About Piotr Nowicki

Piotr is a Java fascinate since his computer science studies (2007). He's currently working as a senior Java EE developer in utilities and industry sector. He's mostly interested in designing and development of web applications using Java EE technology stack.

Defining EJB 3.1 Views (Local, Remote, No-Interface)

This post will talk about possible ways of defining EJB views using annotations (I’ll just mention about using EJB Deployment Descriptor at the end.) I’ll focus on the most current EJB 3.1 views omitting legacy local, remote and home interfaces. Therefore, we can choose between:

  • remote business interface view,
  • local business interface view,
  • no-interface view.

I won’t discuss functional differences between those views but rather focus on possible ways of defining them.

Local Business Interface View

  1. Interface has @Local annotation; EJB is implementing this interface.

    @Local
    public interface LocalA {
        void localA();
    }
    
    @Stateless
    public class MeineEJB implements LocalA {
    
        @Override
        public void localA() {}
    }
    

    Advantages:

    • You don’t have to specify interface type in your EJB. You just “Java implement” it and the container do the rest.
    • Information about interface type is strongly attached to the interface so it might be easier to understand for other developers.
    • Thanks to the Java implements clause you can use javac or your IDE to make sure all EJB business methods are implemented.

    Disadvantages:

    • Your interface now is tightly coupled with EJB technology (importing javax.ejb.* package.) You must now provide your API client with required libraries to use it.
  2. Interface is a plain Java interface without annotation; EJB with @Local annotation is implementing it.

    EJB must define what interface is supposed to be exposed as local business interface (there is a default for that – see point no. 3.)

    public interface LocalA {
        void localA();
    }
    
    @Stateless
    @Local(LocalA.class)
    public class MeineEJB implements LocalA {
    
        @Override
        public void localA() {}
    }
    

    Advantages:

    • Information about interface type is loosely-coupled. You can ship your API to the client and don’t care about EJB semantics. If you’ll hide it with a facade your end-user (even a developer) doesn’t even have to know it’s using EJB technology under the hood.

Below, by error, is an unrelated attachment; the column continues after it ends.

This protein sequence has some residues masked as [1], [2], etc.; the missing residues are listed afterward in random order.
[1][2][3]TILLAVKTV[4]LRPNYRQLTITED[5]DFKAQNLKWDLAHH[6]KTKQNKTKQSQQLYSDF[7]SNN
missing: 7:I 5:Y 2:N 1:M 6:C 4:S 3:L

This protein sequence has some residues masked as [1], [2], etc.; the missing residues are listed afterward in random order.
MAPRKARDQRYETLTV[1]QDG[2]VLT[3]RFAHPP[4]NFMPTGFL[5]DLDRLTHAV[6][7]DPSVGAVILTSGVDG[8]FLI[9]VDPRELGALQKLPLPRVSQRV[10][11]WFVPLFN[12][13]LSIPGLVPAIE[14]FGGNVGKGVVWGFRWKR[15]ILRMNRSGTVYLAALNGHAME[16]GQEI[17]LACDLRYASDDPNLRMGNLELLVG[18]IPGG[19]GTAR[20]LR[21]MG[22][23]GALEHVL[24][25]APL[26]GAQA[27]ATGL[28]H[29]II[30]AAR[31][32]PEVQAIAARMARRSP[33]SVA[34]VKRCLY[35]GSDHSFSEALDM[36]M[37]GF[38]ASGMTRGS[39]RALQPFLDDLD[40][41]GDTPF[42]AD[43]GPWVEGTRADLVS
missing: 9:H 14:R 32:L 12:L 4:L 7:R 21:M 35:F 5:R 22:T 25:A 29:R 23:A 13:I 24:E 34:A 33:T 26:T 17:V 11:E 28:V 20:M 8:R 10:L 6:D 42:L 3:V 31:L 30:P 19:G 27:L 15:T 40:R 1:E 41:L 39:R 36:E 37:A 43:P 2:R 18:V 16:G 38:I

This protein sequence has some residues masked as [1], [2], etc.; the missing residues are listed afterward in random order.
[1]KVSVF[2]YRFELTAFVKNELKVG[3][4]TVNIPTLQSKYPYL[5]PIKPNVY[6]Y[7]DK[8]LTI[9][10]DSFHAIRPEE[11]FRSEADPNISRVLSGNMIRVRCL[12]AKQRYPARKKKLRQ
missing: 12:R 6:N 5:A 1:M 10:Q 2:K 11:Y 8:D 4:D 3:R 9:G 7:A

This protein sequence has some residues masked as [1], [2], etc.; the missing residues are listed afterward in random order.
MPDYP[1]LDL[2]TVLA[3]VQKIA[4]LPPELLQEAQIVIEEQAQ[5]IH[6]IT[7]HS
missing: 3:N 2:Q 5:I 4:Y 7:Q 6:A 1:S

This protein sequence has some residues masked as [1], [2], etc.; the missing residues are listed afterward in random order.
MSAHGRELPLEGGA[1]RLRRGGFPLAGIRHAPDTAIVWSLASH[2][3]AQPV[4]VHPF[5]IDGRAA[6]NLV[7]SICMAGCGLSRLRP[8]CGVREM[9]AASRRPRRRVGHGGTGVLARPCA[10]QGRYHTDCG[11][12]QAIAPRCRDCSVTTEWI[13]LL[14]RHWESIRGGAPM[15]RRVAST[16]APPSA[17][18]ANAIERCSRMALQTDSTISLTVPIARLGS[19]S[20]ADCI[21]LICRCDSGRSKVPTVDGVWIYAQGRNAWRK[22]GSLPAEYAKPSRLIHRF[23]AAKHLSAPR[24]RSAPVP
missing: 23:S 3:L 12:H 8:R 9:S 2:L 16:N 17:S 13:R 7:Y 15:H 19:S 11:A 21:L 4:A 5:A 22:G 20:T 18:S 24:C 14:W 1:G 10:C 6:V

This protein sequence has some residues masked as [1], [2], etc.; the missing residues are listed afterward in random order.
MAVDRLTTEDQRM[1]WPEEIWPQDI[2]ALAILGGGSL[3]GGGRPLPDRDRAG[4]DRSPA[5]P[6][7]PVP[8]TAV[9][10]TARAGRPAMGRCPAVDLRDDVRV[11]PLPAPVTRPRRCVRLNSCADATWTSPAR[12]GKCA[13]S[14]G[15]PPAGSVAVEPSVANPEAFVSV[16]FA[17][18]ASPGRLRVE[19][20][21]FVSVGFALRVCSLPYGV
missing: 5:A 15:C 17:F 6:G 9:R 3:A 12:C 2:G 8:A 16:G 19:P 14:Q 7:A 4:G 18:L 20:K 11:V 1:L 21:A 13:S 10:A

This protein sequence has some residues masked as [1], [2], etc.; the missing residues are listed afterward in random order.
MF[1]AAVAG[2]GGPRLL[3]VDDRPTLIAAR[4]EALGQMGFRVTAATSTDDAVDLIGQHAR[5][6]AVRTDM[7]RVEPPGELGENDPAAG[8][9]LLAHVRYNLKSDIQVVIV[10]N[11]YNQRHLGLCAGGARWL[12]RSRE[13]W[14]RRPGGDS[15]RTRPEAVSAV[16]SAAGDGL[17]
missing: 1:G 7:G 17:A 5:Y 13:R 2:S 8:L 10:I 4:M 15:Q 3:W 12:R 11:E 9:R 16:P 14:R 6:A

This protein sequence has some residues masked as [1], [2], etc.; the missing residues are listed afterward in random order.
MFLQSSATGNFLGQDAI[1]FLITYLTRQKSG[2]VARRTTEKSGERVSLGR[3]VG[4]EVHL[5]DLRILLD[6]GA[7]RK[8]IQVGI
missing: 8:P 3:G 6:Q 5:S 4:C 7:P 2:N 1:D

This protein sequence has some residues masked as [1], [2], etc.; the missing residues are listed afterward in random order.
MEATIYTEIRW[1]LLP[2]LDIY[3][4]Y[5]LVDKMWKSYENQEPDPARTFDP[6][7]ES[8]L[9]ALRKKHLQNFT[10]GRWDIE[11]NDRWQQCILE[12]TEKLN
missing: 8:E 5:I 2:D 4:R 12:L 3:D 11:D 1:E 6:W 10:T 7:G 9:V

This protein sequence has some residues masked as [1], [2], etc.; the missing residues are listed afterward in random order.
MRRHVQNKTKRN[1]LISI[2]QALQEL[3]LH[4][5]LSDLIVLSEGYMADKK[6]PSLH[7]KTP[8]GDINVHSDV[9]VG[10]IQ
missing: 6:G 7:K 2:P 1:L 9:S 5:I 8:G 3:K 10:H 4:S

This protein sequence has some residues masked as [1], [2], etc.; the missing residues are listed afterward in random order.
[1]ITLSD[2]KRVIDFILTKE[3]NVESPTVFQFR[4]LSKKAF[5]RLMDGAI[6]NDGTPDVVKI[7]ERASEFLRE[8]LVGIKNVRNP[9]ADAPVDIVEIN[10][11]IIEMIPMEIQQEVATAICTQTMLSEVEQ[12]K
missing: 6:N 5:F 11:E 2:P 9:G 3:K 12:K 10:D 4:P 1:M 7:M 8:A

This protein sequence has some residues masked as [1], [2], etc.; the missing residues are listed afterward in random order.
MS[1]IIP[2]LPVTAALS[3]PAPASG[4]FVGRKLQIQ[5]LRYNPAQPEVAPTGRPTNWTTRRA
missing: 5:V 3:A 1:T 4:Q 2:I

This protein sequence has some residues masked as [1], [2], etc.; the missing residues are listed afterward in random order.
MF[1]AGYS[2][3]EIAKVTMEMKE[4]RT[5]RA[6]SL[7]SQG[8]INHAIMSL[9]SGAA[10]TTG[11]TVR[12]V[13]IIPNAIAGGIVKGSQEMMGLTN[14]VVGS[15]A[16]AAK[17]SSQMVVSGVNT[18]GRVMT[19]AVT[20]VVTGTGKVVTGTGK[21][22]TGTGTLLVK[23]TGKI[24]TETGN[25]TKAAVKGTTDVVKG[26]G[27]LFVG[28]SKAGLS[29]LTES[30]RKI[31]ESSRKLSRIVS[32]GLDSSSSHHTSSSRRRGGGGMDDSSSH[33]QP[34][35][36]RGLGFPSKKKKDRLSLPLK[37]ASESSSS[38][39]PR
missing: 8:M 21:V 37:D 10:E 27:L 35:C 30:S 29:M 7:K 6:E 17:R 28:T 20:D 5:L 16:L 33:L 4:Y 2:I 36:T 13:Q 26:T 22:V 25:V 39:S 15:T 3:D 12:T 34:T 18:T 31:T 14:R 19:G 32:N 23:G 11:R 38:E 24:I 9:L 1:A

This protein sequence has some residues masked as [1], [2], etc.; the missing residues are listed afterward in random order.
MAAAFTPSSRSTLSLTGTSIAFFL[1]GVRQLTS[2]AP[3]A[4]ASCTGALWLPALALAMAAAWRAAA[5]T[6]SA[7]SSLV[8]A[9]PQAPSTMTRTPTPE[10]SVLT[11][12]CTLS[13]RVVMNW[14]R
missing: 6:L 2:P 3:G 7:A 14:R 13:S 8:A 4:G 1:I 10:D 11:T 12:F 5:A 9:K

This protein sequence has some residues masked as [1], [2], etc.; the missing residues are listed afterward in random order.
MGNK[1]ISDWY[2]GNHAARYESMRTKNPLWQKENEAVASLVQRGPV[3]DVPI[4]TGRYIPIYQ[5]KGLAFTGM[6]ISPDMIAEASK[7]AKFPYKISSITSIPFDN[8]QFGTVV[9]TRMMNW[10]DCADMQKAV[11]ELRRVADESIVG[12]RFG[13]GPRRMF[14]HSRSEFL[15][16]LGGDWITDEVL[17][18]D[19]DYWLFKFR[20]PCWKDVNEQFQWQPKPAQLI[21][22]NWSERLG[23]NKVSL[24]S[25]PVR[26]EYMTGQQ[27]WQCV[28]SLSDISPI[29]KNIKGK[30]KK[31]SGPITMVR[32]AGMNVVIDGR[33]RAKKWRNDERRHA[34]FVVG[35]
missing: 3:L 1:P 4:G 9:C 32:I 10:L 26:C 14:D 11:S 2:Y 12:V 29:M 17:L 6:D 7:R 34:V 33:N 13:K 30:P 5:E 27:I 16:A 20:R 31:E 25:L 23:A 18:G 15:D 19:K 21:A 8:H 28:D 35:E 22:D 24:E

• Thanks to the Java implements clause you can use javac or your IDE to make sure all EJB business methods are implemented.

    Disadvantages:

    • Your EJB must now define all its business interfaces using @Local annotation so it’s additional work for you. Not only you implement an interface but you need to remember to declare that your EJB is exposing it. There is nothing (from the javac perspective) preventing you from putting an interface into @Local annotation that is not actually implemented by your EJB.
  3. Interface is a plain Java interface without annotation; EJB is implementing it.

    Because it’s the only implemented interface of the EJB, a container assumes that it must be a local business interface. If EJB would implement more than one interface – the container will not be able to recognize which one is your local business interface.

    public interface LocalA {
        void localA();
    }
    
    @Stateless
    public class MeineEJB implements LocalA {
    
        @Override
        public void localA() {}
    }
    

    Advantages:

    • Has all the advantages of the 1st and 2nd approaches discussed above.

    Disadvantages:

    • It assumes default behavior of the EJB container and developers knowledge about it. It will not work if you’re using more than one EJB view. Moreover, it will not work even if your EJB is implementing more than one interface (not necessarily an EJB view.)
  4. Interface is a plain Java interface without annotation; EJB with @Local annotation is not implementing it.